Golden saliva

The most expensive soup in the world.

HAPPY days are here again!

For the traders dealing in edible nests of birds, I mean.

From 2004 traders in Malaysia had their good days until there was a slump three years ago.

People in the industry blamed certain suppliers as having failed to meet the required quality standards by the buyers, mainly from China. In a scramble for a piece of the action in the lucrative business, many dealers were not paying sufficient attention to the quality of their products. As a result, many bird houses were neglected and small-time ranchers switched to something else to do while waiting for the market to pick up again.

Globally, the latest estimated worth of business in edible nests of birds is RM20 billion. In Sarawak, traders are talking about earning a few thousand ringgit from a kilogram of good quality nests. Export of the nests picked up after the recent visit of the Prime Minister to China. Obviously, this issue was brought up with the Chinese authorities during the visit and a solution found. As it is often said, “where there is a will there is a way”.

The prime producers of birds’ nests are two types of swiftlet, the Aerodramus fuciphagus and Aerodramus maximus. Now they have the option of living in towns or near towns, while their old folk are still living in the caves and they all must be protected at all costs.

Caves used to be the only places you could find these birds. Nowadays, however, the rafters of shophouses in towns are converted into ‘caves’. From these shophouses comes a cacophony of sound of fake bird calls blasted by loudspeakers to attract the real ones to come to roost. While the birds may be fooled, the humans in the neighbourhood regard the noise as a real nuisance.

Remember the row between the Forest Department and the ranchers in Mukah in October 2008?

Members of the Sarawak Swiflets Ranching Merchants Association made as much noise as the birds did, protesting against the demolition of the houses of the swiftlets in Mukah by the Forest Department officials. The department is the licensing authority and the local council’s job is to ensure the cleanliness of the town. These authorities must be allowed to regulate the industry at any particular place so that the droppings of the birds do not dirty the towns and the noise does not annoy the other residents – the humans. Both should establish a relationship that creates a happy medium – by observing the regulations governing these matters.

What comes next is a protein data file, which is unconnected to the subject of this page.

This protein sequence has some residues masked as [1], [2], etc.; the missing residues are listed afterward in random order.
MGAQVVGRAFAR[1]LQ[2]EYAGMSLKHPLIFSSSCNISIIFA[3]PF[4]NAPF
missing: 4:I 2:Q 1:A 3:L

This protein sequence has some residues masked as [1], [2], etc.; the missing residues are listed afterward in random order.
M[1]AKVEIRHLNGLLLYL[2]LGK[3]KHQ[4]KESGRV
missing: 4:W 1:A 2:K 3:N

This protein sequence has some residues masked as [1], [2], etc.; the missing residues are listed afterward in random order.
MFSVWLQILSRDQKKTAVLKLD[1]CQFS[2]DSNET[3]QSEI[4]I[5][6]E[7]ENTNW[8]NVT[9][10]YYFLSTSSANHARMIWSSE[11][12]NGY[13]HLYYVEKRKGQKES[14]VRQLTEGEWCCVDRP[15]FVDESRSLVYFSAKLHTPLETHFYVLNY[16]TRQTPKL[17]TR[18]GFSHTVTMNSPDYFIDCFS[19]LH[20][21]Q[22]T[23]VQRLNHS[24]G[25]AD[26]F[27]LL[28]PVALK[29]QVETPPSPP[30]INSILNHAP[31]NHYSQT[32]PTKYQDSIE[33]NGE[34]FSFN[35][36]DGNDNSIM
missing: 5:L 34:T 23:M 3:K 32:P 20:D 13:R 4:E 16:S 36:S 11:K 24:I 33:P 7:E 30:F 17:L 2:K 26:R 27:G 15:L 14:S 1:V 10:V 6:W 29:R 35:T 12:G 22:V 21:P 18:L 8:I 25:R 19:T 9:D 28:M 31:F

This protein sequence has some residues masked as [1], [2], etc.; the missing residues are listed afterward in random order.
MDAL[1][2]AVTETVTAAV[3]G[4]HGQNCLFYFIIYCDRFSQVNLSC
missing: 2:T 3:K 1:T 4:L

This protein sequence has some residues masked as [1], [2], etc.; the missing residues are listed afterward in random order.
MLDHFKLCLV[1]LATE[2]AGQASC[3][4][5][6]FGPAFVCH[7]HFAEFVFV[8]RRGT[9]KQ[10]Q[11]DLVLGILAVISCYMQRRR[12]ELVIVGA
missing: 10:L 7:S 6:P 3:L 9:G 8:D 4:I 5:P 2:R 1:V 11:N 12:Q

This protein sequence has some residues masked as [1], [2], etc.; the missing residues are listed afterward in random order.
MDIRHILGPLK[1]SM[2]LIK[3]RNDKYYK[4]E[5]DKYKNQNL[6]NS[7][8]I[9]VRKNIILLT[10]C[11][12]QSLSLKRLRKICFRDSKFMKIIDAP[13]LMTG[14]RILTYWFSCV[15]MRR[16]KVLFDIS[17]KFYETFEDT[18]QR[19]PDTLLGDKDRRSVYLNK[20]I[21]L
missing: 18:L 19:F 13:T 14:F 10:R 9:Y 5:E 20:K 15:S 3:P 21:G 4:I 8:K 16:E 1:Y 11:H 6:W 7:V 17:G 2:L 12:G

The caves

Back to the caves. They’re found throughout Sarawak but those in the Baram are particularly noted for white nests; these are comparatively more expensive than those of other colours.

However, not all caves are inhabited by the birds that produce quality nests and in commercial quantities, except one famous cave in Sarawak.

Apart from fame due to the discovery of bits and pieces of the skeletons of a human believed to have lived in the cave 40,000 years ago, Niah Cave also houses the birds and the guano (used as fertiliser) that they produce.

While the discovery of human existence in that cave is of immense heritage value, the incumbent winged-inhabitants are economically more productive. Their nests made of their solidified saliva fetch a lot of money in the market.

Among the millions of the middle class in China, edible nests are a prestigious food item. So the future of the trade in this stuff is bright and the sky is the limit, provided that quality control is strictly enforced at source.

For those of my readers who wish to find out more about the birds’ nest industry, there’s heaps of literature on it. There’s even a ballad called Sya’ir Jerjezang about this trade with Singapore, many years ago.

This narrative poem was transcribed in Jawi (the Malay script) by Imam Mera’ee Abdullah of Kampung Niah in the 1930s. The Sya’ir was originally composed and sung by the Imam’s grandfather, whose name I’ve yet to find. This poem was translated by Lord Medway into English.

I must acknowledge here the part played by a friend of mine, Dato Haji Arni Lampam, then a spruce young administrative officer stationed at Niah in the 1960s. He undertook to have the original text of the Sya’ir to be translated into English by Lord Medway.

Here goes the part which is relevant to the subject – rural yokels from Niah had brought a boatload of ‘stone mushrooms’ to Singapore. Picture this scene:

“What has been brought by the Captain?

The Captain’s crew at first said:

Merely intending to bring to Singapore

Many Chinese came to inspect them

It is not fungus we’re looking at

If you, sir, wish to do business,

Perchance in salt or even sugar,

Then spoke Pancar Negara,

Merely intended to serve as a trial,

All were taken by the Chinese.”

 

We must place on record here our gratitude to these men for preserving a beautiful poem about the famous birds with the golden saliva. This important resource of Sarawak has brought many people a lot of money. Now I can hear these people singing the Sya’ir all the way to the bank.

I’m envious – I haven’t got nests.

Comments can reach the writer via columnists@theborneopost.com.

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